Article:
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  • Research article
  • Open Access
  • Open Peer Review

Lack of association between a functional variant of the BRCA-1 related associated protein (BRAP) gene and ischemic stroke

Contributed equally
BMC Medical Genetics201314:17

https://doi.org/10.1186/1471-2350-14-17

  • Received: 7 June 2012
  • Accepted: 22 January 2013
  • Published:
Open Peer Review reports

Abstract

Background

Atherosclerosis shares common pathogenic features with myocardial infarction (MI) and ischemic stroke. BRCA-1 associated protein (BRAP), a newly identified risk gene for MI, aggravates the inflammatory response in atherosclerosis. The aim of this study was to test the association between the BRAP gene and stroke in a Taiwanese population.

Methods

A total of 1,074 stroke patients and 1,936 controls were genotyped for the functional SNP rs11066001. In our previous studies, the rare allele of this SNP has been repeatedly shown to exert a recessive effect. Therefore, in the current study, we tested for the same recessive model. First, the genotype distributions between all the controls and all the stroke cases were compared. Then to reduce heterogeneity, we explored several population subsets by selecting young stroke subjects (using 45 years of age as the cutoff point), age- and sex-comparable controls, plaque-free controls, and stroke subtypes.

Results

We did not find any significant association for the entire data set (OR = 0.94, p = 0.74) or for the subset analyses using age- and sex-comparable controls (p = 0.70) and plaque-free controls (p = 0.91). Analyses of the four stroke subtypes also failed to show any significant associations (p = 0.42 – 0.98). For both young and old subjects, the GG genotype of rs11066001 was similar in the stroke cases and unmatched controls (8.1% vs. 9.4% in young subjects and 8.0% vs. 7.8% in old subjects). Comparing stroke cases with plaque-free controls also failed to find any significant association.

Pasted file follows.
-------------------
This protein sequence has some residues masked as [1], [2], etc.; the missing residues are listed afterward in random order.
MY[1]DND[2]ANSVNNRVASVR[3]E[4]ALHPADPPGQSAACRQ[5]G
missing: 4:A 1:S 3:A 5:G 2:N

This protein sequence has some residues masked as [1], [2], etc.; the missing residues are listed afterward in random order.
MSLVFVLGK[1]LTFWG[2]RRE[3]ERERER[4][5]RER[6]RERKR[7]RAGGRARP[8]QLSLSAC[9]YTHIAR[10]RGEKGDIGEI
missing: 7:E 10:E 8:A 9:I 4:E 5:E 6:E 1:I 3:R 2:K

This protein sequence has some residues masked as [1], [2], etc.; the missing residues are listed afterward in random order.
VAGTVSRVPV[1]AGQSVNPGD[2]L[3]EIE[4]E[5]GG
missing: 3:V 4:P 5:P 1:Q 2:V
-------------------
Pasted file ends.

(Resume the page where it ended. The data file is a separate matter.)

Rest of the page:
Conclusions

The BRAP polymorphism may not play an important role in ischemic stroke in the studied population.

Keywords

  • BRAP
  • Polymorphism
  • Cerebral infarction
  • Myocardial infarction
  • Young stroke

Background

Stroke is a multifactorial disease attributable to both genetic and environmental factors. Twin and family studies suggest that genetic background plays a substantial role in stroke susceptibility [1, 2]. A family history of stroke is associated with a higher risk for stroke with an odds ratio (OR) of 1.3 [1]. A family history of myocardial infarction (MI) is also associated with an increased risk for stroke, especially for large artery stroke [3]. These findings imply that these two diseases may have certain genetic or environmental risk factors in common. For example, the angiotensin converting enzyme (ACE) and the methyl-tetrahydrofolate reductase (MTHFR) genes confer risks for both stroke and MI [46]. The 9p21 locus was first found to be associated with MI and later, a meta-analysis of genome-wide association studies found that the same locus was related with large artery stroke [7].